- The masterpiece of a great coachbuilder
- The only surviving example with " à rostre " radiator grille (with bar)
- Unusual build technique
- Just two known surviving examples
- Ex Salon de Paris 1957
This 135 M cabriolet is one of a very small number of examples to have been bodied at the Faget-Varnet workshops, run by the talented coachbuilder in Levallois-Perret. Moreover, only six examples of this special cabriolet model were listed. To date, this is only the third known to survive, the other two belonging to American collectors. This car, chassis n° 800745, made its first appearance at the 1947 Paris Motor Show, on the Delahaye stand, as Faget-Varnet were without their own stand on that occasion.
The highly original bodywork created by Faget-Varnet resulted from its innovative design, which involved discarding the traditional wooden structure normally used in the manufacture of luxury coachwork. Instead, a patented metal frame was used, built out of 10/10 steel sheets. This method had several advantages : firstly, it produced a significant weight reduction of around 30 to 35%, allowing the finished Faget-Varnet cabriolet body to weigh around 460 kg, rather than 720 to 750 kg for the traditional wooden-framed version. Secondly, the whole car was much stronger, with the metal frame attached to the chassis at ten carefully positioned and flexible points. Also, the space inside the passenger compartment was greatly increased without the wooden frame. Finally, the same type of frame could be used for different purposes, for both a cabriolet and a coach, or a profiled cockpit.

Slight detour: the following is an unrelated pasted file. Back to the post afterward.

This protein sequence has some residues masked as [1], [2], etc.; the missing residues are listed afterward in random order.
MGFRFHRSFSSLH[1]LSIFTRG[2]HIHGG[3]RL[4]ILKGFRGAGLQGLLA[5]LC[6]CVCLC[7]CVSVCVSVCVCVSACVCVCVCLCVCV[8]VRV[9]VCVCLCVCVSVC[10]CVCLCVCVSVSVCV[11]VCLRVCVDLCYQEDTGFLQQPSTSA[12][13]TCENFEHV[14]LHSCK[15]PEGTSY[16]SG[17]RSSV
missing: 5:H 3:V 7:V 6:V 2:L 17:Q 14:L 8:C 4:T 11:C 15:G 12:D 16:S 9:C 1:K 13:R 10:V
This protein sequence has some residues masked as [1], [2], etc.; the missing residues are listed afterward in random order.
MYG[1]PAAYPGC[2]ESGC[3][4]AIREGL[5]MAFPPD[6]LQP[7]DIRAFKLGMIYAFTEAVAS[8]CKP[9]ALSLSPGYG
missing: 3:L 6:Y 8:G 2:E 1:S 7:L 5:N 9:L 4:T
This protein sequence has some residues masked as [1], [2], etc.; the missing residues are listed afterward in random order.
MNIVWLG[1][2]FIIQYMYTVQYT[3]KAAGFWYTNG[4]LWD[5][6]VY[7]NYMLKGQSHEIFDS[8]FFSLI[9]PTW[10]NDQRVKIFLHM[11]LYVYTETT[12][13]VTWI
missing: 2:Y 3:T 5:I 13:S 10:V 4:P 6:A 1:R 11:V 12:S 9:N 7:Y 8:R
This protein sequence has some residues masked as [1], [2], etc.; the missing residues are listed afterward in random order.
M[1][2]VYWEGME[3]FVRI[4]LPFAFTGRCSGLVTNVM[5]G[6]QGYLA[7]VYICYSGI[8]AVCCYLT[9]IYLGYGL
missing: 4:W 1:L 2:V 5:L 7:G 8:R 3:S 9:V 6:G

After the 1947 Paris Motor Show, the cabriolet on offer was registered in the Seine department, in June 1948, with n° 9296 RQ 3, and it featured on the cover of a special edition of the magazine Élites françaises in October 1949, as well as on advertisement pages by Faget-Varnet.
Remarkably, this is one of just two examples fitted with a special radiator grille, featuring a large, vertical chrome bar across the grille, echoed in the design of the headlamp trim. Its sister model won the Armenonville Grand Prix d'Excellence in June 1948, but has since disappeared, leaving this as the sole survivor displaying this feature.
Parts of the body have corroded, but the principal areas of the coachwork are present, including the frame for the hood. It is possible to make out the singular shape of the wings, with horizontal trim, with both rear wheel fairings presenting a perfectly streamlined form. In all probability the metal structure will have proved more resilient than a wooden frame would have done. The interior is completely covered in dust, but the leather appears to have been preserved. The main instruments on the dashboard are present along with the controls on the steering wheel.
The bonnet reveals the 3.4-litre six-cylinder engine, here with triple carburettors, that brought the Delahaye 135 such success in all its forms. This car represents a rare opportunity to acquire a cabriolet by a great coachbuilder, built using an unusual method that differentiated it from more traditional constructions. This rare car can't fail to appeal to enthusiasts.